Skip to main content

Electromagnetic Energy Redistribution in Coupled Chiral Particle Chain-Film System


Metal nanoparticle-film system has been proved that it has the ability of focusing light in the gap between particle and film, which is useful for surface-enhanced Raman scattering and plasmon catalysis. The rapid developed plasmonic chirality can also be realized in such system. Here, we investigated an electromagnetic energy focusing effect and chiral near-field enhancement in a coupled chiral particle chain on gold film. It shows large electric field enhancement in the gap between particle and film, as well as chiral near field. The enhancement properties at resonant peaks for the system excited by left circularly polarized light and right circularly polarized light are obviously different. This difference resulted from the interaction of circularly polarized light and the chiral particle-film system is analyzed with plasmon hybridization. The enhanced optical activity can provide promising applications for the enhancement of chiral molecule sensor for this chiral particle chain-film system.


Localized surface plasmon resonance (LSPR) resulting from coupled coherent collective oscillations of free electrons in metallic nanostructure and incident light associates strong electromagnetic near field around nanostructure. One of the main issues for LSPR is investigating the plasmonic nanostructure with nanometer-scaled gaps, in which one or more “hot spots” with high electromagnetic field enhancement arose. The hot spots make kinds of metal nanostructure be promising applied in various areas such as surface-enhanced Raman spectroscopy (SERS) [1,2,3,4,5,6], solar light harvesting and photo-catalysis [7,8,9], electron energy loss spectroscopy [10, 11], chemical and biological sensing [12, 13], surface-enhanced photoemission [14,15,16,17,18], nonlinear optics [19, 20], and photodetection [21, 22]. The field enhancement in plasmonic nanostructures with nanometer-scaled gaps, such as dimers [23,24,25,26,27,28,29], trimers [30,31,32], and other oligomers [33], has been studied and offered some flexible ways to tune optical properties of nanostructure by changing the excitation wavelengths, the size of oligomers, arrangement of nanoparticles (NPs), and inter-particle gap distance. It is worth noticing that the electromagnetic energy will redistribute because of the interaction of NPs and metal film in a complex NP-metal film system, and the system exhibits stronger field enhancement than general oligomers. Such coupled particle-film structures can potentially be applied in molecular spectroscopy [34,35,36,37,38,39,40].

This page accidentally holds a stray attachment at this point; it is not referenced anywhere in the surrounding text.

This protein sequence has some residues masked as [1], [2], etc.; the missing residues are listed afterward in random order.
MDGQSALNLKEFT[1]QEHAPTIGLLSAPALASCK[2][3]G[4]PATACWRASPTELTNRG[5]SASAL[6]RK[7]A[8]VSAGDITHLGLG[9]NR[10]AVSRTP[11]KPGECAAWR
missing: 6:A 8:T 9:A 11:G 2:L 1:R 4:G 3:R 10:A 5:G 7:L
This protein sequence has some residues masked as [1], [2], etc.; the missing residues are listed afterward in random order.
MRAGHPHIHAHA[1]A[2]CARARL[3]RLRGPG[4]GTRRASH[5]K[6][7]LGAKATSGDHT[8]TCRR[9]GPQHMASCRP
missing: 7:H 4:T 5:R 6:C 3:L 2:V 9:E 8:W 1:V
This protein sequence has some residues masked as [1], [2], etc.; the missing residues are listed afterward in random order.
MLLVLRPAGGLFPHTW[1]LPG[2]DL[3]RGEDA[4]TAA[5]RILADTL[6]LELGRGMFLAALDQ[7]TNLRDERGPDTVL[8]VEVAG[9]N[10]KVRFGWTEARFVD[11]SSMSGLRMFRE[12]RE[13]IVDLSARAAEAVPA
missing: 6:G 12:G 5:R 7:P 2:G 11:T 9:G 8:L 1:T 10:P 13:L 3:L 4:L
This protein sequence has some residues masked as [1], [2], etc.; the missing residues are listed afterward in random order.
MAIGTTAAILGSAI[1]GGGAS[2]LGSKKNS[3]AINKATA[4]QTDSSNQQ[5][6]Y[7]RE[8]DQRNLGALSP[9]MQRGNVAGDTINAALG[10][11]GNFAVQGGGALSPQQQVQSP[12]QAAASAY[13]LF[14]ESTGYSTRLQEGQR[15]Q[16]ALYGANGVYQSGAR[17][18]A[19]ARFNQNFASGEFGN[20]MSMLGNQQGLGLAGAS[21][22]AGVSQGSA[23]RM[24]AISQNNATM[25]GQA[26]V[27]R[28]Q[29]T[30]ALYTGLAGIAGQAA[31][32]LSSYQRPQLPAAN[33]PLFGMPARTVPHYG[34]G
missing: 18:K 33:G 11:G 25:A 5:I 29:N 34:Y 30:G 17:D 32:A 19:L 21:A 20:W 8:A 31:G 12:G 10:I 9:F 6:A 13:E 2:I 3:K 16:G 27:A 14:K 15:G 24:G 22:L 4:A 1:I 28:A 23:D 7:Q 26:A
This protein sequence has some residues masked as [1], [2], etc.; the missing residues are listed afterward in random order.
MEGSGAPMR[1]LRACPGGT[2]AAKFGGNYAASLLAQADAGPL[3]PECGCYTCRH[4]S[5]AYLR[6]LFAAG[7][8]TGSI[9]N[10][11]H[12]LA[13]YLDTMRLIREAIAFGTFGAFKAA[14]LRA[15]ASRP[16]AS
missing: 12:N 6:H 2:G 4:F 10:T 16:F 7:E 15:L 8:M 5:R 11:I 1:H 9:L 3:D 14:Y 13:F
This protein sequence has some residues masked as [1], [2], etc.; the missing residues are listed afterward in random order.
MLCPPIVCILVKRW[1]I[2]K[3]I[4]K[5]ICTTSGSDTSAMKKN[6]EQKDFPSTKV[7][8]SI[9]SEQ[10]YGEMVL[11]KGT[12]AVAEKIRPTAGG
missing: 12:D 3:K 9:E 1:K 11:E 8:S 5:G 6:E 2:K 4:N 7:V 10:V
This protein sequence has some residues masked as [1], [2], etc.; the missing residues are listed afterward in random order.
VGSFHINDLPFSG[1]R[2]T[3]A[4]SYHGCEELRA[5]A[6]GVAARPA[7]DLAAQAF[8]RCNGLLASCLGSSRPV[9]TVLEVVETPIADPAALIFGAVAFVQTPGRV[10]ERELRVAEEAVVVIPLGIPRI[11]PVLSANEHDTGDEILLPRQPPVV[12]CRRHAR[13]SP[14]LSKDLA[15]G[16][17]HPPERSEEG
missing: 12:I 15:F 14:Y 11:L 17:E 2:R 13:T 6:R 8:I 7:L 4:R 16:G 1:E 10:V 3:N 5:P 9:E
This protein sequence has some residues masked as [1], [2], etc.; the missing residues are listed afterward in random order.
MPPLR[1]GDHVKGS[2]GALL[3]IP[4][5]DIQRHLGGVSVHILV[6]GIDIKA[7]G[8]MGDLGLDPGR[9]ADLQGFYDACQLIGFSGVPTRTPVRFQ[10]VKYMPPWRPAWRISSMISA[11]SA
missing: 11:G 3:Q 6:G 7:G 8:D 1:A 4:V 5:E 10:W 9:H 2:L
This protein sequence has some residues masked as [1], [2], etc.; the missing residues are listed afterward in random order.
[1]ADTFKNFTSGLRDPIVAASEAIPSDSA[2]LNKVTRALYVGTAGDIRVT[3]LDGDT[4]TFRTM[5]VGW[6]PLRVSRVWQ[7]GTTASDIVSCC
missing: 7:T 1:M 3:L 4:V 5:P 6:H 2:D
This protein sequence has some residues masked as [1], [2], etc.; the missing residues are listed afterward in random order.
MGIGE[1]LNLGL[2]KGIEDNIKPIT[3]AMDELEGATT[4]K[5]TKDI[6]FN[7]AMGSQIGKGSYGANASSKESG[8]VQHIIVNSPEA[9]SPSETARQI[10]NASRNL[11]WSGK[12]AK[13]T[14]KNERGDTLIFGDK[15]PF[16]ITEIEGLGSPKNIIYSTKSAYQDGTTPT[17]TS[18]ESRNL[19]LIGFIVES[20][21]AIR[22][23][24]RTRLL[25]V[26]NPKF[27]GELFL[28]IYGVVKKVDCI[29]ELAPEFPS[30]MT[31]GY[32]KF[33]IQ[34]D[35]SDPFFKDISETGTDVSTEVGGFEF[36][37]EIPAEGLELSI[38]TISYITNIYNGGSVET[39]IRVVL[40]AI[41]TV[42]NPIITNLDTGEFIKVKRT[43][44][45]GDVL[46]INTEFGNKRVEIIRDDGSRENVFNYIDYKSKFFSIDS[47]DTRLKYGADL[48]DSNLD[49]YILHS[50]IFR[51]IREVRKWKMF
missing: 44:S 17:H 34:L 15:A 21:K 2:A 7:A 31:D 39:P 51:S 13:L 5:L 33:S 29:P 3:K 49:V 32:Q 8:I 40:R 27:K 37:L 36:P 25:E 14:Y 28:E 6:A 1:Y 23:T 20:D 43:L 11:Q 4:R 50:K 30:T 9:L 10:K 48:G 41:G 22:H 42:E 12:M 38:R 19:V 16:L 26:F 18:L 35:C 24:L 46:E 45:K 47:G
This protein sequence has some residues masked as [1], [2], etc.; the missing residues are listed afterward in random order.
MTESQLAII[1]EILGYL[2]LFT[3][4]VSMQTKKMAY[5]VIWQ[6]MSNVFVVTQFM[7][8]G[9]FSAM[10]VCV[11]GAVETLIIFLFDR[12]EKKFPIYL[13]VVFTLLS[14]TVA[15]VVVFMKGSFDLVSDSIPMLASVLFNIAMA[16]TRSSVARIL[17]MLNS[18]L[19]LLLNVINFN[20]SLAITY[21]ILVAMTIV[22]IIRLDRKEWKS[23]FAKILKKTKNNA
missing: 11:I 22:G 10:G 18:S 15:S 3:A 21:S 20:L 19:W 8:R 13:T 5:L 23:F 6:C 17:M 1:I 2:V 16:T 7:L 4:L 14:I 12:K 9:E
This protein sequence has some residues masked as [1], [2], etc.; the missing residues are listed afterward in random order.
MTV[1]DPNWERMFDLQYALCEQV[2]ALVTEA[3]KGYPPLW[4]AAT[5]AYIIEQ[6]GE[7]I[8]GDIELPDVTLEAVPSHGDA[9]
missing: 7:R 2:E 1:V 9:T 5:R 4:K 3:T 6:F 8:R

In recent years, a lot of attention has been drawn to plasmonic optical activity, which is the different response of chiral plasmonic structures for left circularly polarized light (LCP) and right circularly polarized (RCP), even if the material itself is not chiral. One effect is named as circular dichroism (CD,\( \uptheta =\left({I}_R^{\frac{1}{2}}-{I}_L^{\frac{1}{2}}\right)/\left({I}_R^{\frac{1}{2}}+{I}_L^{\frac{1}{2}}\right)\approx \Delta \mathrm{A}\left(\frac{\ln 10}{4}\right) \)) which describes the extinction difference of LCP and RCP. Many biomolecules including amino acids, nucleic acids, and proteins exhibit CD effect, and CD analysis is essentially important on drug development, biomedicine, and life sciences. The CD response originating from interaction between chiral molecules and electromagnetic radiation is extremely weak, so the major investigation task is to enhance the resulting optical signal. Various plasmonic nanostructures have been explored, such as helical arrangement metal NPs [41, 42] and chiral metamaterials [43]. In these structures, the chiral nanostructures that are composed with achiral metal NPs exhibit huge optical activity originating from plasmonic interaction between achiral NPs [44,45,46,47,48]. And the hot spots in the near field of NPs are “super-chiral,” so called super-chiral fields [49,50,51], which can induce exceptional strong chiral near-field enhancement for exploiting chiral molecules and designing chiral optical device [52, 53]. However, most of the studies about super-chiral fields have focused on the enhancement between particle-particle in oligomer or oligomer-film system, the chiral near-field enhancement between particle-film is seldom considered. As above introduced, in fact strong near-field enhancement also occurs in the gap region between particles-film in the oligomers on a metal film system [34,35,36,37,38,39,40]. In consequence, for the complex particle-film system, there is strong super-chiral field not only between particles, but also between the particle-film gap, which can facilitate the measurement of chiral molecule samples with substrates. Strong CD responses benefit their potential applications in many fields such as detection of trace amount molecules [49], chiral discrimination [54], and polarization-sensitive optical devices [55].